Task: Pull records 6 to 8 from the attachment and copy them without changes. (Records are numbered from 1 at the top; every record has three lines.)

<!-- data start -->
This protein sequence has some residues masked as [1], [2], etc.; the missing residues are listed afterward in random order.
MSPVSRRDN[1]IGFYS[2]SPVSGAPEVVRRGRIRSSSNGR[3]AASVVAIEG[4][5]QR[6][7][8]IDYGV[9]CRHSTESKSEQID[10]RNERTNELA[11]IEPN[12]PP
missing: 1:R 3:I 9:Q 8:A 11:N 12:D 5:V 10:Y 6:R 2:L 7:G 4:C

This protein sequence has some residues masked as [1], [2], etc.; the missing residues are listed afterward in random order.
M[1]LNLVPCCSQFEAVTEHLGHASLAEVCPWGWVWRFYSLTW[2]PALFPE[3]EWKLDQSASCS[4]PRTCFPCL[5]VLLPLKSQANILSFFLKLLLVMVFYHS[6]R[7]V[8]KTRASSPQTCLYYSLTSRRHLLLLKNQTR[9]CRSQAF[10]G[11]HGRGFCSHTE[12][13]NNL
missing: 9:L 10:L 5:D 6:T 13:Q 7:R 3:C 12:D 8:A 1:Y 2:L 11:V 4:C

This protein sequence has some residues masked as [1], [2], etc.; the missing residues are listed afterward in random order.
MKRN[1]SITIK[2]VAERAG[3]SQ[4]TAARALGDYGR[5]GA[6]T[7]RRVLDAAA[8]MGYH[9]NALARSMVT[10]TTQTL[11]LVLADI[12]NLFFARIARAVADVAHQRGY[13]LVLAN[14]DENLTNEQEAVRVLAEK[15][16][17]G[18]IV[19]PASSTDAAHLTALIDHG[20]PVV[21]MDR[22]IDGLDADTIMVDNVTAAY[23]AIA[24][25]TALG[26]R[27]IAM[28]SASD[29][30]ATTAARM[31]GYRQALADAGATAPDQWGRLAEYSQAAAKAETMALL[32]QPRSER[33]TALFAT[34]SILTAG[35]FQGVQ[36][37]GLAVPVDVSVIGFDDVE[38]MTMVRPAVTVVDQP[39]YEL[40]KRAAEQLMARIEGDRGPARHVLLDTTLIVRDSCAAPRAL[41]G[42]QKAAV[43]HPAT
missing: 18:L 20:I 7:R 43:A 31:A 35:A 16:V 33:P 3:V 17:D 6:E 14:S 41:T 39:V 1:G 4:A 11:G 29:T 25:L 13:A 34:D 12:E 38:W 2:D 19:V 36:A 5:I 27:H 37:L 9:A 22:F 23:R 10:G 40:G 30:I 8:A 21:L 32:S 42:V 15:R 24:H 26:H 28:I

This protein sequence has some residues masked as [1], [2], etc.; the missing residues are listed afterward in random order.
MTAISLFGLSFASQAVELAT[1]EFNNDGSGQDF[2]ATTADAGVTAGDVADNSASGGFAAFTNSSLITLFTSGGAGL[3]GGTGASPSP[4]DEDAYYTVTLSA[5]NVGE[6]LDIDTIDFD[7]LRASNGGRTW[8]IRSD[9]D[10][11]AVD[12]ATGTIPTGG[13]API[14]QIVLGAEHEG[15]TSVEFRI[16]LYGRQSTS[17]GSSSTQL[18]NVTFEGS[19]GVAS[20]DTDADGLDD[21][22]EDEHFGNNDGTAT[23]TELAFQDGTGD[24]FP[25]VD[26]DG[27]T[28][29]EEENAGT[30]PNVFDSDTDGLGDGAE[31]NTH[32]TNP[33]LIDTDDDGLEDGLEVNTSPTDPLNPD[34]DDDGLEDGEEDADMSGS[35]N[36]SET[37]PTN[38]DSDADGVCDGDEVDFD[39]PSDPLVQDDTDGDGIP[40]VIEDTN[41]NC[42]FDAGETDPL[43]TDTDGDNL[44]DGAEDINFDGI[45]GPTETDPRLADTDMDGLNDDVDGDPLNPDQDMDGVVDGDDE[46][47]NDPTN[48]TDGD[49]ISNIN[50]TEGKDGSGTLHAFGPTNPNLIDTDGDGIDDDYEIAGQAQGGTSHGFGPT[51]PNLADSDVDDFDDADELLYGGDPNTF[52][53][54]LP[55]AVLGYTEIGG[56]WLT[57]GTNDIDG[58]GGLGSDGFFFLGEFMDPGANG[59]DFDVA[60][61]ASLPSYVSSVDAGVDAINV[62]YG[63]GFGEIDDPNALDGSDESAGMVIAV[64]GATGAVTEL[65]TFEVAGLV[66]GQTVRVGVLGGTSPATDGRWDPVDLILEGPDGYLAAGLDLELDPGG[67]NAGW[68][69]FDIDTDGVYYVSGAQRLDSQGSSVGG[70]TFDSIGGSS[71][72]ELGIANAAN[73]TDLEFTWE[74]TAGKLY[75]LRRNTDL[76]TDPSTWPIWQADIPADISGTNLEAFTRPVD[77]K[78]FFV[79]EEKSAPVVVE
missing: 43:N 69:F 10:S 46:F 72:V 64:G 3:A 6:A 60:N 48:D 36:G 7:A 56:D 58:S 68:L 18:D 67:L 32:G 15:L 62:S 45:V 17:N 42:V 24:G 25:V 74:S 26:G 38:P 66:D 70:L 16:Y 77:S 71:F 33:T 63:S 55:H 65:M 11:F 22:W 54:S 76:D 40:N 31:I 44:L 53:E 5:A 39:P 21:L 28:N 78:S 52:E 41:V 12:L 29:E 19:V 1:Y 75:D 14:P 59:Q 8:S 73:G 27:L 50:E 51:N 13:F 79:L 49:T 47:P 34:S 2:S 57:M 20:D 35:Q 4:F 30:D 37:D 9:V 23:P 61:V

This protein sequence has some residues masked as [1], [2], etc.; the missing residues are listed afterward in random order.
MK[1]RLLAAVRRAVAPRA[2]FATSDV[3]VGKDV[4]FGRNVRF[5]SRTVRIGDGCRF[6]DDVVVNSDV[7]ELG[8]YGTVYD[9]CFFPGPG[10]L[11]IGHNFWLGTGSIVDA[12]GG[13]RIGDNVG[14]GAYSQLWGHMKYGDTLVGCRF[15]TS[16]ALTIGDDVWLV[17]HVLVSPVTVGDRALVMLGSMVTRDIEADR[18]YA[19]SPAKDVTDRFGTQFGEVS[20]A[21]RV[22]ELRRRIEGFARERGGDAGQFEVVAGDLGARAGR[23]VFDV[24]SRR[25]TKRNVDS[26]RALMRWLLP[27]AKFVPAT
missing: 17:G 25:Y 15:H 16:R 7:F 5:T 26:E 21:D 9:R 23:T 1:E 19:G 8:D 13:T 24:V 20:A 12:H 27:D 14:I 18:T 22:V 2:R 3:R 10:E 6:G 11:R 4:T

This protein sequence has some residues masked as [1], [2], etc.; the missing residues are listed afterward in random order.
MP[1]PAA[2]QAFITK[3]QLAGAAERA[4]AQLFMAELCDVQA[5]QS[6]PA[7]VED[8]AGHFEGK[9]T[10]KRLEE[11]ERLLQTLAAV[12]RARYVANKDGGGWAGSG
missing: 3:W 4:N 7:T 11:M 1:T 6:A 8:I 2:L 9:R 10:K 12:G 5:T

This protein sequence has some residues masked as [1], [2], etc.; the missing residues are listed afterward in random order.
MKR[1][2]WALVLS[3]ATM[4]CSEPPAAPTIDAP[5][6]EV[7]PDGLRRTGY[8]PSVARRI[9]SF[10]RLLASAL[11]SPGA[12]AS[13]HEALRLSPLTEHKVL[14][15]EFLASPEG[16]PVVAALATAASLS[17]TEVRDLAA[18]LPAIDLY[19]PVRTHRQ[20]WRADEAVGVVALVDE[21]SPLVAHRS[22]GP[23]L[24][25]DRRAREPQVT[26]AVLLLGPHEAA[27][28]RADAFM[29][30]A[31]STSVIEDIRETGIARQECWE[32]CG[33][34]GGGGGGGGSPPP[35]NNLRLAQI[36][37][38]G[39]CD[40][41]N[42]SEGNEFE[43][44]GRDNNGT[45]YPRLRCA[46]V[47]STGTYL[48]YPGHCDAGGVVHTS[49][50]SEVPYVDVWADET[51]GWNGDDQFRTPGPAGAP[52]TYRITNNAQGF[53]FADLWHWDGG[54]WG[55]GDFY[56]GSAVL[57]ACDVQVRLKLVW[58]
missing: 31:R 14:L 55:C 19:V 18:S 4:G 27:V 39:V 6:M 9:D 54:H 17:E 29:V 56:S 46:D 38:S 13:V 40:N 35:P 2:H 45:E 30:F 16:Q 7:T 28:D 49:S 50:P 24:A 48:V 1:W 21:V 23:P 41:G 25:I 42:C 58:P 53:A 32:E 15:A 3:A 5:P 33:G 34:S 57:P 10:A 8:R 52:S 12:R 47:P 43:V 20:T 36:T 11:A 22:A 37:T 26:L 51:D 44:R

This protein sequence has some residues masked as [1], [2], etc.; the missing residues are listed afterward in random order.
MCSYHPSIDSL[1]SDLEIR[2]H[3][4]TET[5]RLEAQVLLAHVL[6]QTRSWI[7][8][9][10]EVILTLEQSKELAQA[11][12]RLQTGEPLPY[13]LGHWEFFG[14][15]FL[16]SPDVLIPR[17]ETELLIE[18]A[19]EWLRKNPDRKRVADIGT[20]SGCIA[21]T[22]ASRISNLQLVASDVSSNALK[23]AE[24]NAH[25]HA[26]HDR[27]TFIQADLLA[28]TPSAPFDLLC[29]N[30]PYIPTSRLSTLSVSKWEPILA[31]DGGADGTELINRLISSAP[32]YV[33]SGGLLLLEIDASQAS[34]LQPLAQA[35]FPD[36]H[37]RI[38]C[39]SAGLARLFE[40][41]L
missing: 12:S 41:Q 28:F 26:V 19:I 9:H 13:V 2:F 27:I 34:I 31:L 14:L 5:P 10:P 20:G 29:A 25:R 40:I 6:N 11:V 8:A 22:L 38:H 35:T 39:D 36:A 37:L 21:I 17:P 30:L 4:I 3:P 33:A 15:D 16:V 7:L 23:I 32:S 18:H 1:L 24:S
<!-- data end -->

This protein sequence has some residues masked as [1], [2], etc.; the missing residues are listed afterward in random order.
MP[1]PAA[2]QAFITK[3]QLAGAAERA[4]AQLFMAELCDVQA[5]QS[6]PA[7]VED[8]AGHFEGK[9]T[10]KRLEE[11]ERLLQTLAAV[12]RARYVANKDGGGWAGSG
missing: 3:W 4:N 7:T 11:M 1:T 6:A 8:I 2:L 9:R 10:K 12:G 5:T

This protein sequence has some residues masked as [1], [2], etc.; the missing residues are listed afterward in random order.
MKR[1][2]WALVLS[3]ATM[4]CSEPPAAPTIDAP[5][6]EV[7]PDGLRRTGY[8]PSVARRI[9]SF[10]RLLASAL[11]SPGA[12]AS[13]HEALRLSPLTEHKVL[14][15]EFLASPEG[16]PVVAALATAASLS[17]TEVRDLAA[18]LPAIDLY[19]PVRTHRQ[20]WRADEAVGVVALVDE[21]SPLVAHRS[22]GP[23]L[24][25]DRRAREPQVT[26]AVLLLGPHEAA[27][28]RADAFM[29][30]A[31]STSVIEDIRETGIARQECWE[32]CG[33][34]GGGGGGGGSPPP[35]NNLRLAQI[36][37][38]G[39]CD[40][41]N[42]SEGNEFE[43][44]GRDNNGT[45]YPRLRCA[46]V[47]STGTYL[48]YPGHCDAGGVVHTS[49][50]SEVPYVDVWADET[51]GWNGDDQFRTPGPAGAP[52]TYRITNNAQGF[53]FADLWHWDGG[54]WG[55]GDFY[56]GSAVL[57]ACDVQVRLKLVW[58]
missing: 31:R 14:L 55:C 19:V 18:S 4:G 27:V 39:V 6:M 9:D 54:H 17:E 29:V 56:S 46:D 38:S 13:V 40:N 35:P 2:H 45:E 30:F 16:Q 7:T 28:D 49:S 50:P 24:A 48:V 1:W 21:V 23:P 41:G 25:I 42:C 58:P 53:A 32:E 15:A 3:A 5:P 33:G 34:S 57:P 10:A 8:R 52:S 12:R 47:P 43:V 20:T 36:T 11:A 22:A 37:T 26:L 51:D 44:R

This protein sequence has some residues masked as [1], [2], etc.; the missing residues are listed afterward in random order.
MCSYHPSIDSL[1]SDLEIR[2]H[3][4]TET[5]RLEAQVLLAHVL[6]QTRSWI[7][8][9][10]EVILTLEQSKELAQA[11][12]RLQTGEPLPY[13]LGHWEFFG[14][15]FL[16]SPDVLIPR[17]ETELLIE[18]A[19]EWLRKNPDRKRVADIGT[20]SGCIA[21]T[22]ASRISNLQLVASDVSSNALK[23]AE[24]NAH[25]HA[26]HDR[27]TFIQADLLA[28]TPSAPFDLLC[29]N[30]PYIPTSRLSTLSVSKWEPILA[31]DGGADGTELINRLISSAP[32]YV[33]SGGLLLLEIDASQAS[34]LQPLAQA[35]FPD[36]H[37]RI[38]C[39]SAGLARLFE[40][41]L
missing: 12:S 41:Q 28:F 26:V 19:I 9:H 13:V 2:F 27:I 34:I 31:L 14:L 5:P 10:P 20:G 29:A 25:R 40:I 6:N 11:V 8:A 22:L 38:H 35:T 39:D 36:A 37:L 21:I 17:P 30:L 4:I 3:P 33:A 15:D 16:V 7:L 23:I 32:S 18:H 1:L 24:S